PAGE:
Government sets minimum wages for cleaning industry

On 9 March 2007, the coalition government agreed on the introduction of minimum wage provisions for the cleaning industry, in which around 850,000 people are currently employed. Minimum wages were set by the social partners in the sector at €7.87 per hour for workers in western Germany and at €6.36 for workers in eastern Germany. Both rates were declared as being generally binding by the Federal Ministry of Labour and Social Affairs.

The introduction of industry-specific minimum wages has been widely discussed by the Christian Democratic Party (Christlich Demokratische Union, CDU) and the Social Democratic Party (Sozialdemokratische Partei Deutschlands, SPD), which together comprise the current federal government. With regard to industrial cleaning, the coalition government approved a draft bill to extend the Posted Workers Act (Arbeitnehmer-Entsendegesetz, AEntG) to the cleaning industry during the summer of 2006 (DE0609049I). Since the act has, until now, only been applied in construction-related industries, these recent developments in the cleaning sector have also been closely watched by the social partners in other sectors.


On 9 March 2007, the German parliament (Bundestag) agreed on the extension of the Posted Workers Act to the cleaning sector (in German), which is set to affect the estimated 850,000 employees who are currently working in Germany’s cleaning industry. Workers in western Germany will receive a minimum wage of €7.87 per hour, while their counterparts in eastern Germany will be paid a minimum of €6.36 per hour. The German parliament’s decision still has to be approved by the parliament’s upper house (Bundesrat) in order for it to become legally binding.

Until now, minimum wages have only existed at sectoral level in the construction, roofing, painting and demolition industries (DE0504101S, 85.5Kb MS Word doc). As the Posted Workers Act stipulates, minimum wages have to be agreed on independently by the social partners through collective wage agreements. Only until this has occurred can minimum wage provisions be declared as generally binding for the whole sector by the Ministry of Labour and Social Affairs (Bundesministerium für Arbeit und Soziales, BMAS) (Allgemeinverbindlichkeitserklärung).

As a consequence, all companies in the sector, regardless of their country of origin, have to pay at least the agreed minimum wage to their employees. Originally, foreign companies in the aforementioned sectors were allowed to pay wages that were in line with legislation in the company’s home country.

The federal government stated that this latter practice led to unfair competition in the cleaning industry, thereby endangering existing workplaces. Furthermore, it stressed that the extension of the act to the cleaning industry was an inevitable step that was necessary to eradicate unfair competition and to safeguard the interests of German citizens and foreign employees working in Germany.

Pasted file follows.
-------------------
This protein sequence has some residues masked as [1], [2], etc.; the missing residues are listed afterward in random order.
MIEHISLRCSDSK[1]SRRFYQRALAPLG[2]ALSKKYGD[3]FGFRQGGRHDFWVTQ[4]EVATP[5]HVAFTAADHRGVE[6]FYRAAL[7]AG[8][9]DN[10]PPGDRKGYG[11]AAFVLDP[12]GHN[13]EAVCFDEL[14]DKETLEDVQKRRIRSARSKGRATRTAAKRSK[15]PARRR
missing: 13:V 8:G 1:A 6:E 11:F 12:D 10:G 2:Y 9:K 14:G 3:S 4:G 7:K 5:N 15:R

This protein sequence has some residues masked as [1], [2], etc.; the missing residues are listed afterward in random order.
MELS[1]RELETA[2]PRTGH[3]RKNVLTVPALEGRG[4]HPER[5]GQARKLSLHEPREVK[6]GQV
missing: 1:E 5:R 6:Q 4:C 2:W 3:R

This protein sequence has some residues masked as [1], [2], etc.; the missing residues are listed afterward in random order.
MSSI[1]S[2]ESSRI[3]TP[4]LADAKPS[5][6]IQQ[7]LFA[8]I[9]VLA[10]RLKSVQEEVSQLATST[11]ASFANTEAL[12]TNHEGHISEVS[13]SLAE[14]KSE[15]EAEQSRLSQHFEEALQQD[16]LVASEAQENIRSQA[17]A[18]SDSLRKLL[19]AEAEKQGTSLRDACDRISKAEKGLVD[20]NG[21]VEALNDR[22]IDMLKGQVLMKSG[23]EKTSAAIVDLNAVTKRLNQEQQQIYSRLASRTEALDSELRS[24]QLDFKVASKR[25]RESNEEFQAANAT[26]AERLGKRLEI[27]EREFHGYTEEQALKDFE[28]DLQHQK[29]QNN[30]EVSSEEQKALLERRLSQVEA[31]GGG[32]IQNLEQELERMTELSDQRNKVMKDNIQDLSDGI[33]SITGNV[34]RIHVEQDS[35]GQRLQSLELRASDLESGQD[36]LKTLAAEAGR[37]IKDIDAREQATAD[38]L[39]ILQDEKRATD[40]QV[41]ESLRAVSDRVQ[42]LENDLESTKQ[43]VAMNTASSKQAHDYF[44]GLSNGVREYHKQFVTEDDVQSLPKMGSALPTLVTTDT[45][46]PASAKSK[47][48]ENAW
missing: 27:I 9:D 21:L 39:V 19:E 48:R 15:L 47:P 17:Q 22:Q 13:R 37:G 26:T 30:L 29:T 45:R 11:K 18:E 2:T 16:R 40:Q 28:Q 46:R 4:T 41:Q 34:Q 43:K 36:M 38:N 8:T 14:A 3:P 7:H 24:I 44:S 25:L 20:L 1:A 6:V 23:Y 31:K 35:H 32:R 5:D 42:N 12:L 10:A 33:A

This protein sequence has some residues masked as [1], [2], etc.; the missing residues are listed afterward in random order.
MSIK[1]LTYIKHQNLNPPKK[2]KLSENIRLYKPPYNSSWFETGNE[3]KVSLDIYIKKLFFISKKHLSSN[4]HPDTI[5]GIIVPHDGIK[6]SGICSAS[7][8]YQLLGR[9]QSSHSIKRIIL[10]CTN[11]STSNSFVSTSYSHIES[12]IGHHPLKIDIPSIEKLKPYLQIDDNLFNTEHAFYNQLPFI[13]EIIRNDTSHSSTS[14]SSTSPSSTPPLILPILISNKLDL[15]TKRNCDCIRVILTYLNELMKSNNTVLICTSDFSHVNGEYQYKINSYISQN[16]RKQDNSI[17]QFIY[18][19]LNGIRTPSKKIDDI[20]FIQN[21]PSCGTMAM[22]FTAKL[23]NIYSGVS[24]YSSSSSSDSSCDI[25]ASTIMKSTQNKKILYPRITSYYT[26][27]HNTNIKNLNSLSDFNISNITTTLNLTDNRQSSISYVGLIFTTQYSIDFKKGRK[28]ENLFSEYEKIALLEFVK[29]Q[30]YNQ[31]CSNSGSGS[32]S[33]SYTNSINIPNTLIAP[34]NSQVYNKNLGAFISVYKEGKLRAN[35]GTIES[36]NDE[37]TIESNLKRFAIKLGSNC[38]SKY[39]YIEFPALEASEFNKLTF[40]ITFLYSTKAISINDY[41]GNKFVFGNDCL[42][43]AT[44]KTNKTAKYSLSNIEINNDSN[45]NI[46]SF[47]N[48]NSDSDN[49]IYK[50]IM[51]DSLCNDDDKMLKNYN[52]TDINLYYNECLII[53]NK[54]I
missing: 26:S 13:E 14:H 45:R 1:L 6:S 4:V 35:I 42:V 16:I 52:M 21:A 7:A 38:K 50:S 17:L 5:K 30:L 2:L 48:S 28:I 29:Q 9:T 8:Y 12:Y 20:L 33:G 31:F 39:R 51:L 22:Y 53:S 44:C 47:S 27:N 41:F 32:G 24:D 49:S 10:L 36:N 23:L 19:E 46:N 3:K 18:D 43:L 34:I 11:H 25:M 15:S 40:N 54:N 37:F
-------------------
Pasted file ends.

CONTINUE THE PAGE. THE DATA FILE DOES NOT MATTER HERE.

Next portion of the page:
Reaction of social partners

On 9 March 2007, the Trade Union for Building, Forestry, Agriculture and the Environment (Industriegewerkschaft Bauen-Agrar-Umwelt, IG Bau) warmly welcomed the decision of the grand coalition partners (in German). Frank Wynands, in his position as a member of the IG Bau board, argued that the new developments in the cleaning industry had paved the way for the introduction of minimum wages in other sectors.

On the same day, Johannes Bungart, Chair of the Association of Building Service Contractors (Bundesinnungsverband des Gebäudereiniger-Handwerks, BIV), stated in a press interview with Sueddeutsche Zeitung that competition between cleaning companies is mainly driven by ‘wage dumping’ and by the exploitation of workers. BIV strongly approves of the extension of the Posted Workers Act – and, hence, the introduction of minimum wages – to the cleaning industry.


The aforementioned development in the cleaning sector has been closely monitored by the social partners in other industries and areas of the economy, such as temporary work agencies and the waste management industry. Calls for the introduction of minimum wages at sectoral level have also been made in these industries. Although IG Bau and BIV both welcomed the introduction of minimum wages in their sector, it is worth noting that it is not just foreign companies which will be affected by the minimum wages in this sector: German companies that were not originally covered by the cleaning industry’s collective agreement will now also have to comply with the requirement to pay minimum wages, even though they might not necessarily have the financial resources to do so. This, in turn, could endanger the workplaces of employees paying everyday social security contributions.

Sandra Vogel, Cologne Institute for Economic Research, IW Köln

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